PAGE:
No easy answers when question is crime prevention
Although the subject of the questions varied, an underlyingsense of frustration filled the air Tuesday evening as citizenscame to hear about Neighborhood Watch and quiz their lawenforcement leaders about crime-related goings-on in thecommunity.
How to soothe that frustration and calm fears is a complex questionwith no easily definable answers.
The focus of the meeting, Neighborhood Watch, is a useful tool inthe fight against crime. Law enforcement, however, cannot be reliedupon to be the impetus behind the program.
Citizens must grasp the reins and take up the task of contactingtheir neighbors and organizing watch programs for their designatedareas. Then, law enforcement officials can provide the needed boostto push newly formed programs to be successful, with NeighborhoodWatch signs and other tools to help citizens be more alert tosuspicious activity.
In the fight against crime, law enforcement staffing is a majorconsideration.
Hiring more officers or deputies is the simple answer. Finding,training, paying and keeping them is the challenging part.
While city fathers have approved his adding five new officers,Police Chief Pap Henderson said he has yet to find acceptablecandidates for those positions. He is searching, though.
However, once found, hired and trained – at a cost of $3,000 to thecity – Henderson faces the risk of those new officers bolting toother police departments that offer higher pay. To combat that, thechief suggested the possibility of a contract for the new officersto provide a designated number of years of service to Brookhavenbefore being able to leave.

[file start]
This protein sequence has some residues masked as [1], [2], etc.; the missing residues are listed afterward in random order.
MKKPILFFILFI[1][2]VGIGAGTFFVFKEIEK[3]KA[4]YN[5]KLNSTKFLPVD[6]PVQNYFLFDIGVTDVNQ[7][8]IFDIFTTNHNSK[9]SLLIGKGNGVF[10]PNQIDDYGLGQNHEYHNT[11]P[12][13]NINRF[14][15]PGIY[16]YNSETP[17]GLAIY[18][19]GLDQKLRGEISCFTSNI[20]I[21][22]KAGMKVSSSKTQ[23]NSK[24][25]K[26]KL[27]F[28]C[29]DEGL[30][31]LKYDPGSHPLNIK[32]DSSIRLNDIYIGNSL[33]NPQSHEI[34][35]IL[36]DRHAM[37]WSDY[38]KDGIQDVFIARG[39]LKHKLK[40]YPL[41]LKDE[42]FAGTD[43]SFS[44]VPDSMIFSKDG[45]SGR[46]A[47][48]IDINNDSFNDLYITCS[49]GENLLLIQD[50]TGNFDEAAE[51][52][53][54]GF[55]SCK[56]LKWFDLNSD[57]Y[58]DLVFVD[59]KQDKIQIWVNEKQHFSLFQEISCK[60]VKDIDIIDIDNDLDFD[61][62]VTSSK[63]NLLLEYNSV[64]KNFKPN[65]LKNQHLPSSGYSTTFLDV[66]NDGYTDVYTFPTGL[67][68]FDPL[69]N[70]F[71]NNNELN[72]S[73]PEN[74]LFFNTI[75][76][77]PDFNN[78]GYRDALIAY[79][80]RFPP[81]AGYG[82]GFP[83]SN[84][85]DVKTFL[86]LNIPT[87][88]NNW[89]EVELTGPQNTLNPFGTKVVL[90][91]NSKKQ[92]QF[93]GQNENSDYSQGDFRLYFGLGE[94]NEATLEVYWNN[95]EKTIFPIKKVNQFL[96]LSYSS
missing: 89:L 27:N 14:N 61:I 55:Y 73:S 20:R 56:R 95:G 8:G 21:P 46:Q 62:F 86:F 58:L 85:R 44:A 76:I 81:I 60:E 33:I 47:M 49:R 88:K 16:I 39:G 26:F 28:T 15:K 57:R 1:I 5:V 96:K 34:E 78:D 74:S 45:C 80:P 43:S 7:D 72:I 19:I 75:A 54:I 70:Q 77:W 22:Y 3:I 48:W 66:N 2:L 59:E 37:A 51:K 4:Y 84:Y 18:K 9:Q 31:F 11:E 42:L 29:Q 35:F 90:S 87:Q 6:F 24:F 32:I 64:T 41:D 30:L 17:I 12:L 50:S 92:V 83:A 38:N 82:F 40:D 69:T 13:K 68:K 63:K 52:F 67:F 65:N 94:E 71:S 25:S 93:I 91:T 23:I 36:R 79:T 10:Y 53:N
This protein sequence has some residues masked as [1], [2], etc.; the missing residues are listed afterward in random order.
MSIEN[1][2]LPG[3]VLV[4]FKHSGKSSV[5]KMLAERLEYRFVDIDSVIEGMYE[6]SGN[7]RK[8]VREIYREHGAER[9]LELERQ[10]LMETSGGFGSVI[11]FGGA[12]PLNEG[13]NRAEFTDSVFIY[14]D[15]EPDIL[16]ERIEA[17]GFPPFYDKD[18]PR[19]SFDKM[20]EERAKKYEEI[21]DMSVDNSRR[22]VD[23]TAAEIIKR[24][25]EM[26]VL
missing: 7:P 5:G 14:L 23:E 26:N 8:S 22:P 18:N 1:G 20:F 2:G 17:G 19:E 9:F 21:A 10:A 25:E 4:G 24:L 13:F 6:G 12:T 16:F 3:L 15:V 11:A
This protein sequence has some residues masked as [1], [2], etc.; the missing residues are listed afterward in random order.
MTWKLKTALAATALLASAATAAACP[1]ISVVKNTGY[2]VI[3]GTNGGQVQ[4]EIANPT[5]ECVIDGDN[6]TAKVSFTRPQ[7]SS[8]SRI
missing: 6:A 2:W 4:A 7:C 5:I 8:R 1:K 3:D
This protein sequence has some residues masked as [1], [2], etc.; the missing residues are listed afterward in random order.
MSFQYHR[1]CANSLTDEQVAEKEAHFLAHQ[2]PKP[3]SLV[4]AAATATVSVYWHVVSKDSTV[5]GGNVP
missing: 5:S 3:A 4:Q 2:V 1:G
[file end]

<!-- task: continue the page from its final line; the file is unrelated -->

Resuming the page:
If possible, the chief’s idea is certainly one that is worthy ofstudy. After all, many teachers, doctors and those in some otherprofessions agree to serve in certain areas for designated periodsin exchange for education funding assistance.
And not that they are not worth it, paying officers more putsgoverning officials in the difficult position of cutting servicesor raising taxes to cover that additional expense. Doing eithercould elicit cries and complaints from constituents.
Similarly, government leaders face hard choices when it comes tolocking up criminals. “Lock ’em and throw away the key,” soundsgreat as an election campaign slogan, but the devil can be found inthe budget details.
Due to budget concerns, Mississippi lawmakers are already pullingback from “truth in sentencing” laws that called for criminals toserve 85 percent of their sentences. Now criminals are being turnedback out on the street after serving only a fraction of theirtime.
With that increasing possibility on the back end, and overlylenient bond amounts that allow criminal suspects to remain freeuntil their judgment day in court on the front end, law enforcementofficers are left to wonder how much impact their dedicated effortsare having in the crime prevention struggle. Surely, arresting thesame criminals over and over must be demoralizing.
Frustration is not an emotion anyone handles well, but it is oneeveryone is facing when it comes to the topic of crime.
Short of a sea change in thinking that will make every personrespect each other’s lives and property, there is no proverbialmagic wand to wave away the criminal ills of society. Butlaw-abiding citizens and law enforcement working hand in hand tokeep an eye on criminals may be the next best thing.